When I was in college my friend got his hands on a couple pairs of those X-Ray Specs. They were cheap plastic frames and the lenses were cardboard with a red/white spiral on them with a little hole in the middle.
We would go to the bar, put them on and pretend that we could see through girls clothes. All with the exaggerated "Wow, OMG! These are awesome."

You wouldn't believe how many girls tried to hide from our view and how many guys would beg "Let me try em, let me try em!" All persuaded by our excellent acting skills.

Ah, good times.

Plynck
11-07-2005, 03:09 PM
How 'bout an official Red Ryder carbine action two-hundred shot range model air rifle with a compass in the stock and this thing that tells time (http://www.flicklives.com/Glossary/red_ryder/Monty.JPG)? :DYou'll put out your eye. (http://www.imdb.com/title/tt0085334/)

Infovore
11-07-2005, 03:22 PM
I ordered one of these (http://www.getafreemonkey.com/ghost.html) when I was a little kid. It turned out to be a balloon with a face, a white plastic garbage bag, and a length of fishing line that you were supposed to string up in a doorframe. You hid off to the side and pulled up and down on the fishing line to make the ghost move.

Very disappointing. I don't think I ever ordered anything else from a comic book after that.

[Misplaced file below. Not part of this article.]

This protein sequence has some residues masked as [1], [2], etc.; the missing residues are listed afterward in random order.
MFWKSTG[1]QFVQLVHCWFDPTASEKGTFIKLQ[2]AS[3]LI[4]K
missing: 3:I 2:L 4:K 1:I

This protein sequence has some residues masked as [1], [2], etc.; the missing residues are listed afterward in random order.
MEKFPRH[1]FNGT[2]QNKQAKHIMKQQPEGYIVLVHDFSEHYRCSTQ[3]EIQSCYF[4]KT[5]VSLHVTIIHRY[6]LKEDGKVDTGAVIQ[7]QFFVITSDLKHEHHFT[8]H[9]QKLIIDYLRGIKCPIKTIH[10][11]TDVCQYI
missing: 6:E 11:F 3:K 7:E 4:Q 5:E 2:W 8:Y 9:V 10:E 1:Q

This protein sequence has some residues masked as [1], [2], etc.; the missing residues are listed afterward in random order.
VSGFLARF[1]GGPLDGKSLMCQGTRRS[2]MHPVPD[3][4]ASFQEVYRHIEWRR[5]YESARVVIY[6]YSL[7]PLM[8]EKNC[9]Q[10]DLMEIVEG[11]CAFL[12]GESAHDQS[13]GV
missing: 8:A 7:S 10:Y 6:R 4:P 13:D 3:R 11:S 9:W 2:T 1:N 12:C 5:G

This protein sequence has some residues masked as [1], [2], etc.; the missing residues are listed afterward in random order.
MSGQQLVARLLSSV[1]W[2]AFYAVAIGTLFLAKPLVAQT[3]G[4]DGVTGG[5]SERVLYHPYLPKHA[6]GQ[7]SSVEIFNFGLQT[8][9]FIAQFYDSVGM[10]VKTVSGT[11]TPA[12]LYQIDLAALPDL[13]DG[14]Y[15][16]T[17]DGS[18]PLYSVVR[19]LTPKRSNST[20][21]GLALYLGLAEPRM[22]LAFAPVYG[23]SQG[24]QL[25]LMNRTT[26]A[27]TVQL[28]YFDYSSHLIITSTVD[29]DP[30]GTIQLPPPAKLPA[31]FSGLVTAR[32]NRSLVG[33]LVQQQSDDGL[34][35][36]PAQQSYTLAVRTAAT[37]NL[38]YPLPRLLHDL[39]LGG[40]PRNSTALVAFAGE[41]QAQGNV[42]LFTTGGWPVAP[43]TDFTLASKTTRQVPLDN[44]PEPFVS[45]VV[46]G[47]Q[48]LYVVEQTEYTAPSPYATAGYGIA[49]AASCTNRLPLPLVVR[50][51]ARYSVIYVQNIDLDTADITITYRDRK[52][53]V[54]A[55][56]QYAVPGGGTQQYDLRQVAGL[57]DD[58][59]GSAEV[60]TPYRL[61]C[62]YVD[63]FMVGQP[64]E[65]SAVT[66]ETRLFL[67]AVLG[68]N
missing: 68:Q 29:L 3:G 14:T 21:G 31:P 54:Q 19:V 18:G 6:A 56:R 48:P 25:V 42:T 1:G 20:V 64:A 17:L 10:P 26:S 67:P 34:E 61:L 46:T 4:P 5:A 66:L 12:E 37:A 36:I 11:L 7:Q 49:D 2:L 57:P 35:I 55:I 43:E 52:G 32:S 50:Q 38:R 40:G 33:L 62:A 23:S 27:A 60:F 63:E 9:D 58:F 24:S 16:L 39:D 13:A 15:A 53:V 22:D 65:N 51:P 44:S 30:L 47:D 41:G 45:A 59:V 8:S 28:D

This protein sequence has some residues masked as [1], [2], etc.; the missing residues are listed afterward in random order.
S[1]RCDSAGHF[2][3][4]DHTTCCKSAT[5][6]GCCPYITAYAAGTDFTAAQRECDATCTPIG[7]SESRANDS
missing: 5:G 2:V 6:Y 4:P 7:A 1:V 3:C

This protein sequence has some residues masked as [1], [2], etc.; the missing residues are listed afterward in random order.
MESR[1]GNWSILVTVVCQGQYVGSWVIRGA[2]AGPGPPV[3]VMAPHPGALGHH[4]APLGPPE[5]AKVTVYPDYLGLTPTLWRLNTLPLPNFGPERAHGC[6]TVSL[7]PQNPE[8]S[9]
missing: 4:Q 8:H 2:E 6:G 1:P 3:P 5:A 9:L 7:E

I do remember being quite indignant, though, about the old "Grit" ads, whose application for salesmen clearly asked, "Are you a boy?" I was very tempted to lie just to see if they caught me, but then it would mean that if they didn't catch me, I'd have to sell "Grit." No, thanks.

Scott Plaid
11-07-2005, 03:44 PM
How 'bout an official Red Ryder carbine action two-hundred shot range model air rifle with a compass in the stock and this thing that tells time (http://www.flicklives.com/Glossary/red_ryder/Monty.JPG)? :DYou know, you can still buy one of those (http://www.airgunsbbguns.com/Red_Ryder_1938_Daisy_p/day1938.htm) at just about any Royal Farms store.

Lumpy
11-07-2005, 05:59 PM
The porn comic Cherry Poptart by Larry Welz had in issue #2 a hilarious parody of the comic book ads. Items such as the "Disintegrator Ray Blaster" ('turn your friends into smoldering piles of ash! Plutonium not included"); "Home Lobotomy Kit; the "Jackpot" ("this is the pot that all the guys down at the warehouse jack off into"); jalepino douche (when garlic gum isn't cruel enough); the Dispair Buzzer; and more!

Scott Plaid
11-07-2005, 06:55 PM
You know, you can still buy one of those (http://www.airgunsbbguns.com/Red_Ryder_1938_Daisy_p/day1938.htm) at just about any Royal Farms store In Pennsylvania.is what I meant to say. :smack:

LiveOnAPlane
11-07-2005, 07:08 PM
I never had the pleasure of wasting my money on these, but they sure were fascinating and full of possibilities to an 8-year old!

My story concerns the X-ray glasses. What a friggin' concept. I talked to my dad about this; he looked the ad over and said, "I don't think so."